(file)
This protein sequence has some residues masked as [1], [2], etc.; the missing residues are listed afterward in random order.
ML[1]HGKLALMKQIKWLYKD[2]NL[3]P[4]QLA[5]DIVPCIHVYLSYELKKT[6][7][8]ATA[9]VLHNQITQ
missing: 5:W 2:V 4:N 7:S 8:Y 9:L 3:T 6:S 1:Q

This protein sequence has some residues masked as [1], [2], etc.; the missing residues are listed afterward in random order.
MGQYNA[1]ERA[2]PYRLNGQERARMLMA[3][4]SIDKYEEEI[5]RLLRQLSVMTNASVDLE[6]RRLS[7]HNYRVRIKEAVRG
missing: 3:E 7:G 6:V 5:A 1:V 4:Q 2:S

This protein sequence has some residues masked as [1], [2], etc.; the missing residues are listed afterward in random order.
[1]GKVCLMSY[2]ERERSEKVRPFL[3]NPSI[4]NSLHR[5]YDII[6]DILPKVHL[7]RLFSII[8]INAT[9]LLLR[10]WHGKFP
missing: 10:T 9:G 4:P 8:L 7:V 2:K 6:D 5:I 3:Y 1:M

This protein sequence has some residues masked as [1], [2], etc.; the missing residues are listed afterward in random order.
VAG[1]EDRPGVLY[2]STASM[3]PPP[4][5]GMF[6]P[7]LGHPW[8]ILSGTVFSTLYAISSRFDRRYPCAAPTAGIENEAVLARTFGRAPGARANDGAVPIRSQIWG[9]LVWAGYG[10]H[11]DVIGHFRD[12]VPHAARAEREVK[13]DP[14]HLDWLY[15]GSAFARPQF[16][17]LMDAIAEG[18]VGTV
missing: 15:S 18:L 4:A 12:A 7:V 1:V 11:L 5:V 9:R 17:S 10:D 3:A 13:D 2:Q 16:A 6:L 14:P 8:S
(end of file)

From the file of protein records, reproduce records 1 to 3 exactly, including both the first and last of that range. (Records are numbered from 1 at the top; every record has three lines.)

This protein sequence has some residues masked as [1], [2], etc.; the missing residues are listed afterward in random order.
ML[1]HGKLALMKQIKWLYKD[2]NL[3]P[4]QLA[5]DIVPCIHVYLSYELKKT[6][7][8]ATA[9]VLHNQITQ
missing: 5:W 2:V 4:N 7:S 8:Y 9:L 3:T 6:S 1:Q

This protein sequence has some residues masked as [1], [2], etc.; the missing residues are listed afterward in random order.
MGQYNA[1]ERA[2]PYRLNGQERARMLMA[3][4]SIDKYEEEI[5]RLLRQLSVMTNASVDLE[6]RRLS[7]HNYRVRIKEAVRG
missing: 3:E 7:G 6:V 5:A 1:V 4:Q 2:S

This protein sequence has some residues masked as [1], [2], etc.; the missing residues are listed afterward in random order.
[1]GKVCLMSY[2]ERERSEKVRPFL[3]NPSI[4]NSLHR[5]YDII[6]DILPKVHL[7]RLFSII[8]INAT[9]LLLR[10]WHGKFP
missing: 10:T 9:G 4:P 8:L 7:V 2:K 6:D 5:I 3:Y 1:M